Always. Always. Always.
The dark of the summer night was closing in on us. Our children’s therapeutic horseback riding session had ended and we were headed home. But first, as the motor of J.’s PT Cruiser was running, I stood on the other side of his driver’s side door. We talked about my current book project, about a featured family, and how J. had mentored them gently onto the pathway of this question-chocked journey of having a child with autism.
J. is a systemic advocate extraordinaire and is featured, with his family, in the book. We have watched one another’s children grow up. Our children with autism are very different, yet they are the same in some of the more troubling-ly enigmatic ways. Unlike the children of many of our dear mutual autism-parent friends, our children have not shot their stars into the universe to create their own special galaxy. At least not like our friends’ children, in terms of “successful outcomes” by “neurotypical” society’s standards. Our children have stayed on the ground in their development — maybe only to levitate a few feet above it — in many ways…never shooting into a galaxy of unpredictable and almost typical development.
And that’s when J. said it. “Always. Always. Always.” He said he had told the father he mentored “it” would NEVER go away. Though I’ve struggled over the years with these feelings, I had never heard someone say this. I’ve learned that when my eyes suddenly water upon hearing something it means it hits at a core of truth to me and this did.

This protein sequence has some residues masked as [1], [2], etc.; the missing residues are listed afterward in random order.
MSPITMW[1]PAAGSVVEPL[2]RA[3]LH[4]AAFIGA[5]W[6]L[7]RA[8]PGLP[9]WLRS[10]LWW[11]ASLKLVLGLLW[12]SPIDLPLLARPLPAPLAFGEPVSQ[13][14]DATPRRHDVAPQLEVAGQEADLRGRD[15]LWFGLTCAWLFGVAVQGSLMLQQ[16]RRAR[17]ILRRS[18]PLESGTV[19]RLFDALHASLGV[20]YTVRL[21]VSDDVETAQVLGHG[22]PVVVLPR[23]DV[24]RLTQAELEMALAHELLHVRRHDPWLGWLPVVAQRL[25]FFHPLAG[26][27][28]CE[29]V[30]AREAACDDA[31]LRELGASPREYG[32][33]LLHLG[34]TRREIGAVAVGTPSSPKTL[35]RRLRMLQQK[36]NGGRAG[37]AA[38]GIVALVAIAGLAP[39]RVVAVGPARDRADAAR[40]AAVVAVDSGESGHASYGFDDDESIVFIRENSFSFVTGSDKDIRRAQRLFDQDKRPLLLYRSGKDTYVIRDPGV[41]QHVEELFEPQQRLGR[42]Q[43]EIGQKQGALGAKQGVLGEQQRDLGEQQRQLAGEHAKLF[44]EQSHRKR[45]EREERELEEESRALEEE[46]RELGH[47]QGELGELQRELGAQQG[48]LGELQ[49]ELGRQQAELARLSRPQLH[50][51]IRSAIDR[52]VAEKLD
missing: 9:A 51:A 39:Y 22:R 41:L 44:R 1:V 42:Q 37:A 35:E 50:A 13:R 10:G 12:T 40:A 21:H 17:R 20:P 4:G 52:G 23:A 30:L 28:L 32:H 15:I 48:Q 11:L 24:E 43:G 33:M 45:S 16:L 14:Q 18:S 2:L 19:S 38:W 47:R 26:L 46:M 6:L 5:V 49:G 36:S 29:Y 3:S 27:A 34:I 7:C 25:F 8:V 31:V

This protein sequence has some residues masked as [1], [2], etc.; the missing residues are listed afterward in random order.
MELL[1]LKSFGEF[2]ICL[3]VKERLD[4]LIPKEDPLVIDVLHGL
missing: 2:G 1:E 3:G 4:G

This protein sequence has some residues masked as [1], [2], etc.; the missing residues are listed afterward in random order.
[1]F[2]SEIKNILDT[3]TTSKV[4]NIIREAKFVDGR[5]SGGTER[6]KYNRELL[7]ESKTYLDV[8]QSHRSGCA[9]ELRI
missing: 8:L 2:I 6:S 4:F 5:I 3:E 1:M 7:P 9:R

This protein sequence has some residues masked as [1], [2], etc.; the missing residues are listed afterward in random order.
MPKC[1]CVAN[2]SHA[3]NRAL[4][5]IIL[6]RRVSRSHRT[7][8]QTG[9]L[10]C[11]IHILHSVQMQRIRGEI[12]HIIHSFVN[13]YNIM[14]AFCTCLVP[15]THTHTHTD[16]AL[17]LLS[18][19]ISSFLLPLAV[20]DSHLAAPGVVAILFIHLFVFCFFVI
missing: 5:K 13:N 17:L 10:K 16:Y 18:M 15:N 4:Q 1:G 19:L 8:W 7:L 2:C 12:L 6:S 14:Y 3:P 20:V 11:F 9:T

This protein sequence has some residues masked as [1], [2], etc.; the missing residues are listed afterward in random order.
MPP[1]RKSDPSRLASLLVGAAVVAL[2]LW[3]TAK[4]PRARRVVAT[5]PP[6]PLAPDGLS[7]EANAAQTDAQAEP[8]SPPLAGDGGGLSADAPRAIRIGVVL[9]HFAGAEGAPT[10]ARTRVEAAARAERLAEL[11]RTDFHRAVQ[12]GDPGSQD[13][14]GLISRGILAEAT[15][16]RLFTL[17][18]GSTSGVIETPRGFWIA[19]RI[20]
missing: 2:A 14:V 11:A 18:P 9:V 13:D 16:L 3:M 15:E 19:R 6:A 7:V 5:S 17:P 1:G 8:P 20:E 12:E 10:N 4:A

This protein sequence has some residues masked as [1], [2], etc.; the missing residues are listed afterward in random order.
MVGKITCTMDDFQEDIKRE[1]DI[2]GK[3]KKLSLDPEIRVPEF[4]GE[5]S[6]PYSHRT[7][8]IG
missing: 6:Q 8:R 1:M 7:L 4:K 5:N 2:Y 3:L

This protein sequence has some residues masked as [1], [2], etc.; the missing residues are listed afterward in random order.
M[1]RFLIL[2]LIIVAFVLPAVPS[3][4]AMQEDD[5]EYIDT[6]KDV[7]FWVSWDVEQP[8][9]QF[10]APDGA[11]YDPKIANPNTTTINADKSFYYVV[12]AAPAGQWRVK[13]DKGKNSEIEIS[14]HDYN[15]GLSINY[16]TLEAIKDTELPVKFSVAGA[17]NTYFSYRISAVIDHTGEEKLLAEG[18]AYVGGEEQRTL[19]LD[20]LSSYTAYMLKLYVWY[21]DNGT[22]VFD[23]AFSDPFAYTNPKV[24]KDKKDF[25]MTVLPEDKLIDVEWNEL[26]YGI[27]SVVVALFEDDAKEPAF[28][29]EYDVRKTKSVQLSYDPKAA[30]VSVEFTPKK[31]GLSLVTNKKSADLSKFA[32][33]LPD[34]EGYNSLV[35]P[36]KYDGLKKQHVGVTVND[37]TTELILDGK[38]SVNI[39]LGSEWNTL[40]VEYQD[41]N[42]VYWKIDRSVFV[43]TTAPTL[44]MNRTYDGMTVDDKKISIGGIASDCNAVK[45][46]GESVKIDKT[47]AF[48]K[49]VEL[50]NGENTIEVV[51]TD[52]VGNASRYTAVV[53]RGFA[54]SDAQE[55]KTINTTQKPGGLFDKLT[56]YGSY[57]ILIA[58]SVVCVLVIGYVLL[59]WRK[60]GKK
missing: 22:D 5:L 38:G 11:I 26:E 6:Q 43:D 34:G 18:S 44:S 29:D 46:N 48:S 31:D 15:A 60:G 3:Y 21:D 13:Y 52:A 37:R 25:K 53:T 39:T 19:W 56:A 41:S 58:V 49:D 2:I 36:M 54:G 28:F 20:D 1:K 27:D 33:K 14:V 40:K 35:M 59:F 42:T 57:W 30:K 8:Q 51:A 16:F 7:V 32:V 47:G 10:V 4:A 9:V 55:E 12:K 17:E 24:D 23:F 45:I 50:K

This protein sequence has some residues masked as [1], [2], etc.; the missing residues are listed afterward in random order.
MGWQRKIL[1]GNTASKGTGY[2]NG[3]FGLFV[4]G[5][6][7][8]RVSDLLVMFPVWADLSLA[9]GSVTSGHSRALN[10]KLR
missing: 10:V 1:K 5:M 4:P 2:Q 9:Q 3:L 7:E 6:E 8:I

I held that problematic affirmation about “it” close to my heart, several times removing my hands long enough to take a peek at it’s truth and then cover it back up tightly again. And then, two weeks after that conversation in the parking lot, I sat at lunch with another special needs mother. An attorney. Her son had another disorder. And that’s when I shared J’s statement about “it.” And in doing so, fierce, juicy, burning tears really sprung to my eyes, this time threatening to spill. No simply misting this time. My friend at lunch knew it was true. She nodded. “Oh, yeah,” she added with conviction. And at that moment, I, too, really knew it, and claimed how true “it” is for me.
“Always. Always. Always,” J. had said. “‘It’ NEVER goes away. You will ALWAYS question if you made the right choices for your child. Could you have done more? Did you do the Right Thing [in regards to the crucial choices of interventions, programming, schools]?
Yeah, I’m all Zen about such things normally. About not looking back to a Dead Past. About Living in The Now. About Choosing No Regrets. About knowing I did the best I knew to do at the time and to move on forward. Those are all true. I do practice them in my life religiously. But deep, deep down, buried within the psyche of most every special needs parent is the question(s).
Always. Always. Always.
Photo: D Sharon Pruitt